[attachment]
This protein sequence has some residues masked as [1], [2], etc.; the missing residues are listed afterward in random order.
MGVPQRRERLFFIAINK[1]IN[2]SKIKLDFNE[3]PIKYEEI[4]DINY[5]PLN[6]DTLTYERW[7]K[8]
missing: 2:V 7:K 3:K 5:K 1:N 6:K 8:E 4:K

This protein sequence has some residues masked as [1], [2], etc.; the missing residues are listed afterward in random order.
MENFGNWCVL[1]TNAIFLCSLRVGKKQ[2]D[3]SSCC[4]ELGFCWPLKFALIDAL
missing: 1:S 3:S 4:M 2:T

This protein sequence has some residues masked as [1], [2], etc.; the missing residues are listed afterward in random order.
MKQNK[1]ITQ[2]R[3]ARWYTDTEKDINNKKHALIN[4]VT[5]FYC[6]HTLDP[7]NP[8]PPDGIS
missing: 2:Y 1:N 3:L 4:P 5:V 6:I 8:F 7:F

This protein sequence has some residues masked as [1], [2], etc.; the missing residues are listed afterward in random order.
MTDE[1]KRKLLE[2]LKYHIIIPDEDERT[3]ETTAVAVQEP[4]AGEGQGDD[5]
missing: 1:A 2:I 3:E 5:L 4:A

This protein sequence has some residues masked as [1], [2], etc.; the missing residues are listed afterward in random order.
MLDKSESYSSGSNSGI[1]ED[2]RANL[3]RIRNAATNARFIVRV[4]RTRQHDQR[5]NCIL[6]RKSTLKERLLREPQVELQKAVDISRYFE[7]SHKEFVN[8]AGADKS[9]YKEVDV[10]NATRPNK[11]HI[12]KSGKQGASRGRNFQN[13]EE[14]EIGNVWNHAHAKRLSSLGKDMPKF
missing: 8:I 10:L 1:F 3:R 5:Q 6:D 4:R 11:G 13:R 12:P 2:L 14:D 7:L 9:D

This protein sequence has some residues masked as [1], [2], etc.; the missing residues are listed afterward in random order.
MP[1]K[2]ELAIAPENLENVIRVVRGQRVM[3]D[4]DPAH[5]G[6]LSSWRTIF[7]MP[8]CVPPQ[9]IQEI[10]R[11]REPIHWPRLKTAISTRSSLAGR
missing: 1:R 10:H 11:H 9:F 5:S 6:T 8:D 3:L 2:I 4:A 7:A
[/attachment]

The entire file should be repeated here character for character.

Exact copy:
This protein sequence has some residues masked as [1], [2], etc.; the missing residues are listed afterward in random order.
MGVPQRRERLFFIAINK[1]IN[2]SKIKLDFNE[3]PIKYEEI[4]DINY[5]PLN[6]DTLTYERW[7]K[8]
missing: 2:V 7:K 3:K 5:K 1:N 6:K 8:E 4:K

This protein sequence has some residues masked as [1], [2], etc.; the missing residues are listed afterward in random order.
MENFGNWCVL[1]TNAIFLCSLRVGKKQ[2]D[3]SSCC[4]ELGFCWPLKFALIDAL
missing: 1:S 3:S 4:M 2:T

This protein sequence has some residues masked as [1], [2], etc.; the missing residues are listed afterward in random order.
MKQNK[1]ITQ[2]R[3]ARWYTDTEKDINNKKHALIN[4]VT[5]FYC[6]HTLDP[7]NP[8]PPDGIS
missing: 2:Y 1:N 3:L 4:P 5:V 6:I 8:F 7:F

This protein sequence has some residues masked as [1], [2], etc.; the missing residues are listed afterward in random order.
MTDE[1]KRKLLE[2]LKYHIIIPDEDERT[3]ETTAVAVQEP[4]AGEGQGDD[5]
missing: 1:A 2:I 3:E 5:L 4:A

This protein sequence has some residues masked as [1], [2], etc.; the missing residues are listed afterward in random order.
MLDKSESYSSGSNSGI[1]ED[2]RANL[3]RIRNAATNARFIVRV[4]RTRQHDQR[5]NCIL[6]RKSTLKERLLREPQVELQKAVDISRYFE[7]SHKEFVN[8]AGADKS[9]YKEVDV[10]NATRPNK[11]HI[12]KSGKQGASRGRNFQN[13]EE[14]EIGNVWNHAHAKRLSSLGKDMPKF
missing: 8:I 10:L 1:F 3:R 5:Q 6:D 4:R 11:G 13:R 12:P 2:L 14:D 7:L 9:D

This protein sequence has some residues masked as [1], [2], etc.; the missing residues are listed afterward in random order.
MP[1]K[2]ELAIAPENLENVIRVVRGQRVM[3]D[4]DPAH[5]G[6]LSSWRTIF[7]MP[8]CVPPQ[9]IQEI[10]R[11]REPIHWPRLKTAISTRSSLAGR
missing: 1:R 10:H 11:H 9:F 5:S 6:T 8:D 3:L 2:I 4:A 7:A